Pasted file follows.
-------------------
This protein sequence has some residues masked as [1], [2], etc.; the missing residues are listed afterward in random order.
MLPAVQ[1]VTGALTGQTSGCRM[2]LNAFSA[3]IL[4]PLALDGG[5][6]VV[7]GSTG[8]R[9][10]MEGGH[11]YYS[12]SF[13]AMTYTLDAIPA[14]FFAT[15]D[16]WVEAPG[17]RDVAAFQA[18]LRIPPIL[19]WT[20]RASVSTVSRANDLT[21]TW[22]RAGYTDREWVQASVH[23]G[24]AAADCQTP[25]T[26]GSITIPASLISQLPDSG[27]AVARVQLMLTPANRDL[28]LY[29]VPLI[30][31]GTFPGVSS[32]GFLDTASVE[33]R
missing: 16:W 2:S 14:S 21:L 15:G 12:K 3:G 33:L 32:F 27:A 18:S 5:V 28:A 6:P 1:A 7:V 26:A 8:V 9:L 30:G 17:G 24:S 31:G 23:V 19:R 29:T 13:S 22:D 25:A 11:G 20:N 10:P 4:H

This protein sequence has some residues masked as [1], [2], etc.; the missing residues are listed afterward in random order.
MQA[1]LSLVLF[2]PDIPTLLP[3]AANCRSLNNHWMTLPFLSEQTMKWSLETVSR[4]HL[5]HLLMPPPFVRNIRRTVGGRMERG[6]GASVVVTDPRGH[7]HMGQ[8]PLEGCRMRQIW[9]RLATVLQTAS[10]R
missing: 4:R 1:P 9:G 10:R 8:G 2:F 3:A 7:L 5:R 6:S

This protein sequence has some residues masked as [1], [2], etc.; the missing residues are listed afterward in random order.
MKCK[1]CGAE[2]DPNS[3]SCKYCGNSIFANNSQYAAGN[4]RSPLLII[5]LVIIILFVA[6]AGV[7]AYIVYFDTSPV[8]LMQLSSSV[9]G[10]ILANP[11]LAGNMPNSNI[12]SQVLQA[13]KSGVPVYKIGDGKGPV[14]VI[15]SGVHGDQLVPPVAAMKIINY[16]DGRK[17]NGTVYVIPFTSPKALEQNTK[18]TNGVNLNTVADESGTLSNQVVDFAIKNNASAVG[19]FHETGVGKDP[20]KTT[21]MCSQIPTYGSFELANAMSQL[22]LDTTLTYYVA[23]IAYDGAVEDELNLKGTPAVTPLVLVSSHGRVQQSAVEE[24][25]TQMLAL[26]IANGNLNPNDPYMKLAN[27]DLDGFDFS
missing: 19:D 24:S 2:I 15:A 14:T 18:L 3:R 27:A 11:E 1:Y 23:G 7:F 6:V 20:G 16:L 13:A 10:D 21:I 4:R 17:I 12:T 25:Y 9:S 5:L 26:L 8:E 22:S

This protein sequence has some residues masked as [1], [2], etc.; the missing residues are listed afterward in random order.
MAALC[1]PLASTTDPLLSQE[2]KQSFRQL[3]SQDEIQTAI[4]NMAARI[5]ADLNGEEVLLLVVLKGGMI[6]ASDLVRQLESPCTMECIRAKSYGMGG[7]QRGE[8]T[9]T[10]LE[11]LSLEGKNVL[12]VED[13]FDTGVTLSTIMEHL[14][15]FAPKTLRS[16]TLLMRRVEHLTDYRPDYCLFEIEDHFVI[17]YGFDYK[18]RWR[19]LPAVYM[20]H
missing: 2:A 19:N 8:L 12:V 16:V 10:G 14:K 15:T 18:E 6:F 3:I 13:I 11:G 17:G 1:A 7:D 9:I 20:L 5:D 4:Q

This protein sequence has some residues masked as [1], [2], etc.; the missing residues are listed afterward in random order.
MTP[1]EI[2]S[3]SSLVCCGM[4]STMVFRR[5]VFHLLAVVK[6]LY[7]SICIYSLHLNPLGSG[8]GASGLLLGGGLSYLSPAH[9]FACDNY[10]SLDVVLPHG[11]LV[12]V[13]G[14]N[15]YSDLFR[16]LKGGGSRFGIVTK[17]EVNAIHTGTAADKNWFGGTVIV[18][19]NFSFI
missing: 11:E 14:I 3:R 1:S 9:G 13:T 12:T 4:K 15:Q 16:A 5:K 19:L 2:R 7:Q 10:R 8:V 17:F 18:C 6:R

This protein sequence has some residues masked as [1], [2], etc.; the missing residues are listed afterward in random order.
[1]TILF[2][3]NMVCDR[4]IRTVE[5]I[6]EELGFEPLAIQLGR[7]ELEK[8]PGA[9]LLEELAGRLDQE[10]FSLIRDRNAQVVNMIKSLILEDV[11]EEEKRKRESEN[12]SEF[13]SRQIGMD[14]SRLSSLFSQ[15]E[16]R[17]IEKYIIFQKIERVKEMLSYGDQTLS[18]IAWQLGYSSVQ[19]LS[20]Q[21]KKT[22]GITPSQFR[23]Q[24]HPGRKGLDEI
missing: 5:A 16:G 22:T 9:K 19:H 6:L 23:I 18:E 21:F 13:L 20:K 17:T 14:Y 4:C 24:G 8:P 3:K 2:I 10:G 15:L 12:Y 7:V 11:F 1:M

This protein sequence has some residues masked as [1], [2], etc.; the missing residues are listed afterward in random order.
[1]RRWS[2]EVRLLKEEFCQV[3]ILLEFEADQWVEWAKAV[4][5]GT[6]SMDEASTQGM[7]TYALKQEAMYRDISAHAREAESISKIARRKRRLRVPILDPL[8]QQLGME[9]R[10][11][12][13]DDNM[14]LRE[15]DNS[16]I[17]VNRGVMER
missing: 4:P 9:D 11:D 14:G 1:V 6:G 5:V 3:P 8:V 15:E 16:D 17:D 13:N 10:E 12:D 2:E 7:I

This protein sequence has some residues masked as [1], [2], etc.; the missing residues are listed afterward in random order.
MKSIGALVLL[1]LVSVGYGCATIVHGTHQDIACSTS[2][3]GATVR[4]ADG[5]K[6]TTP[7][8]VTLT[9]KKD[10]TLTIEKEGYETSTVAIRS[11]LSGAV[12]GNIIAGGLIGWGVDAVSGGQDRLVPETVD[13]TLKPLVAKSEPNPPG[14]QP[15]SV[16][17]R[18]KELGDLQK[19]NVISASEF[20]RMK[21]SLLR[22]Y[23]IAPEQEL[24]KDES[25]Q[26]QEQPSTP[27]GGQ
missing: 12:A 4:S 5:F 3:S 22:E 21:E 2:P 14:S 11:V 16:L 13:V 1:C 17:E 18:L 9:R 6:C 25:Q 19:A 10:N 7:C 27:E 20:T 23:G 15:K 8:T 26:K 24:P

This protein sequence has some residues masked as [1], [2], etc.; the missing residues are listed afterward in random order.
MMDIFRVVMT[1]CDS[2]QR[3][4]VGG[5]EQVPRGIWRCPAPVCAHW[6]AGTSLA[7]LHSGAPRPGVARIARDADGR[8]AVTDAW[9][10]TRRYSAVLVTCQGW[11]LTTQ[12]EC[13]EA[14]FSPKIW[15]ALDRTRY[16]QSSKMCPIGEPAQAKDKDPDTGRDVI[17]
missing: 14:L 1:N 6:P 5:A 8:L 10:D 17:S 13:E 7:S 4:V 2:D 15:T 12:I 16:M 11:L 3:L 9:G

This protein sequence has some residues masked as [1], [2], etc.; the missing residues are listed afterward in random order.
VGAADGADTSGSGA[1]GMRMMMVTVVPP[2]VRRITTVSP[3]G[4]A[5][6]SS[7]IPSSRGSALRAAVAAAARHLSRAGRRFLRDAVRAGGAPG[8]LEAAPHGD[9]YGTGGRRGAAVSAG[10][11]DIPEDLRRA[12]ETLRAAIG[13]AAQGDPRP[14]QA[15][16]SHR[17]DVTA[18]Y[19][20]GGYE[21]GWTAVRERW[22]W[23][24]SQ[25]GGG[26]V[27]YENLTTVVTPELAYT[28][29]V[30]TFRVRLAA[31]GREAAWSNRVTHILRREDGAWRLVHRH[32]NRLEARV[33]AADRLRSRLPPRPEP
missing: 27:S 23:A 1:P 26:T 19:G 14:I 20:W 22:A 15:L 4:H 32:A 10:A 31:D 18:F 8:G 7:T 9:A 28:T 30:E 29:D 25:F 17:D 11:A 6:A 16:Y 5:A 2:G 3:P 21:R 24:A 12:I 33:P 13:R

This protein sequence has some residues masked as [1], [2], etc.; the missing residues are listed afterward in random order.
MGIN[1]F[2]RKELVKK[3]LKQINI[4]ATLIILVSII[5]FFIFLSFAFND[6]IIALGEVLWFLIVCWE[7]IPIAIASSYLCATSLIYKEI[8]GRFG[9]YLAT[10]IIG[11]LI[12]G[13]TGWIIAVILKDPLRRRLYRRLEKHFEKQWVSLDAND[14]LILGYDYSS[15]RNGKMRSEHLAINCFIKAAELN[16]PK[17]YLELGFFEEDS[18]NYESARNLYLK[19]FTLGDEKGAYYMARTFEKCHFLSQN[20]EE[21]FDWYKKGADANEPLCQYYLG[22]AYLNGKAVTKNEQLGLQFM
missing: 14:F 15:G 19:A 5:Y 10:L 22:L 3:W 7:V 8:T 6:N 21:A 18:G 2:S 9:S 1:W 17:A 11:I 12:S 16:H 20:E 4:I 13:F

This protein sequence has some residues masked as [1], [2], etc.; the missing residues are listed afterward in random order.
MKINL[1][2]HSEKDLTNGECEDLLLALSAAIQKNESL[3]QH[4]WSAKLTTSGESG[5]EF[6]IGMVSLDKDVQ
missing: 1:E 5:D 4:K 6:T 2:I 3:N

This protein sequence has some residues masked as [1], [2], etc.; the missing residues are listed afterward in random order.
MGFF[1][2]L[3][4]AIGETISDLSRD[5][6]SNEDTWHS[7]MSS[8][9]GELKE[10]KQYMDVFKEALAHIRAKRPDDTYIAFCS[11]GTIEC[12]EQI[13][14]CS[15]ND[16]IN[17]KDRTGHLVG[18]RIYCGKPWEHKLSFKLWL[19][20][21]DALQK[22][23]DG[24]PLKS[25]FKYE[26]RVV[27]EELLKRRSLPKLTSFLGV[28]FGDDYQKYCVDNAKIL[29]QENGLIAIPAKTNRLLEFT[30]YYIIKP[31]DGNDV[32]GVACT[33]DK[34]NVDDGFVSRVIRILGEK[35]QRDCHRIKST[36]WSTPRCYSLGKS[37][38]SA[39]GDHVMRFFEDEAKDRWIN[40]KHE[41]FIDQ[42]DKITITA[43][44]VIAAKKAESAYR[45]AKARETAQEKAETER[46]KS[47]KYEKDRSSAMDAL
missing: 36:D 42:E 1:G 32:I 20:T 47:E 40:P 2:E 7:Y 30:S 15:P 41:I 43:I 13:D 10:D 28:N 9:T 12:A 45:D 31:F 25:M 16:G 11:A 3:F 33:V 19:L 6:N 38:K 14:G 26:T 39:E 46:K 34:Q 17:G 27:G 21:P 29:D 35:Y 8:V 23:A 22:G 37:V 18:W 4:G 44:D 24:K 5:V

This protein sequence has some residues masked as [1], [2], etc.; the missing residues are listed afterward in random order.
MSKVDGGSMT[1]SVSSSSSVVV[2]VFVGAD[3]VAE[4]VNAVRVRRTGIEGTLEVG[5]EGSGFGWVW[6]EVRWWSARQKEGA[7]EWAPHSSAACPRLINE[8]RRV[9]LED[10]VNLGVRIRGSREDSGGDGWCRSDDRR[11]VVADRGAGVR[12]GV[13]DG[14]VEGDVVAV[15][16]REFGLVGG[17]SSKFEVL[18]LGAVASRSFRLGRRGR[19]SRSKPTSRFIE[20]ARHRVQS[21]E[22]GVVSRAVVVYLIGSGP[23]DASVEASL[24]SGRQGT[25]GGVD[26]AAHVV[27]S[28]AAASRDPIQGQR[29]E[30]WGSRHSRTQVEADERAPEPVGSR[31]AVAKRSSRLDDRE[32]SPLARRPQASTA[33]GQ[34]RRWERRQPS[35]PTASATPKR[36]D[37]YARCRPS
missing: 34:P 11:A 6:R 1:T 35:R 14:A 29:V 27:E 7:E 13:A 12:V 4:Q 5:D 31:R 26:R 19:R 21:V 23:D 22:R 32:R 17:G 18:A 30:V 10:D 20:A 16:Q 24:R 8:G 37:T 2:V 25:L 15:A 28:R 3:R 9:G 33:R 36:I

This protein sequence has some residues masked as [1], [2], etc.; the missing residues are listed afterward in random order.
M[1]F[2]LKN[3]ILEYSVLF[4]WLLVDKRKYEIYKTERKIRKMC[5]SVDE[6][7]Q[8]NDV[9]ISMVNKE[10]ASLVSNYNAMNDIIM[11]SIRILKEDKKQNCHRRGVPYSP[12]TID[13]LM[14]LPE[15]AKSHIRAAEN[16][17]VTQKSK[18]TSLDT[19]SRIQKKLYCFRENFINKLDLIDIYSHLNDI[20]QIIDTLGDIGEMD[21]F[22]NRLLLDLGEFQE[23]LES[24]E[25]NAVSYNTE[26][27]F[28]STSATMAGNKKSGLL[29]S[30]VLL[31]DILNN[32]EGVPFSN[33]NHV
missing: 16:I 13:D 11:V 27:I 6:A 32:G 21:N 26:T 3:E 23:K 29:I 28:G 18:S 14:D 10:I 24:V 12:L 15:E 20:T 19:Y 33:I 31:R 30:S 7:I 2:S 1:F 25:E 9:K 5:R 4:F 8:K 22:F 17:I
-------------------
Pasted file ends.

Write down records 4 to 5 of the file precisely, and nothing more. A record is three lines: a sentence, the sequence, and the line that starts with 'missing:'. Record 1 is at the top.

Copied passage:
This protein sequence has some residues masked as [1], [2], etc.; the missing residues are listed afterward in random order.
MAALC[1]PLASTTDPLLSQE[2]KQSFRQL[3]SQDEIQTAI[4]NMAARI[5]ADLNGEEVLLLVVLKGGMI[6]ASDLVRQLESPCTMECIRAKSYGMGG[7]QRGE[8]T[9]T[10]LE[11]LSLEGKNVL[12]VED[13]FDTGVTLSTIMEHL[14][15]FAPKTLRS[16]TLLMRRVEHLTDYRPDYCLFEIEDHFVI[17]YGFDYK[18]RWR[19]LPAVYM[20]H
missing: 2:A 19:N 8:L 12:V 16:V 10:G 14:K 15:T 18:E 6:F 3:I 13:I 11:G 17:G 1:A 7:D 9:I 20:L 5:D 4:Q

This protein sequence has some residues masked as [1], [2], etc.; the missing residues are listed afterward in random order.
MTP[1]EI[2]S[3]SSLVCCGM[4]STMVFRR[5]VFHLLAVVK[6]LY[7]SICIYSLHLNPLGSG[8]GASGLLLGGGLSYLSPAH[9]FACDNY[10]SLDVVLPHG[11]LV[12]V[13]G[14]N[15]YSDLFR[16]LKGGGSRFGIVTK[17]EVNAIHTGTAADKNWFGGTVIV[18][19]NFSFI
missing: 11:E 14:I 3:R 1:S 9:G 13:T 12:T 4:K 15:Q 16:A 5:K 19:L 2:R 7:Q 10:R 8:V 17:F 18:C 6:R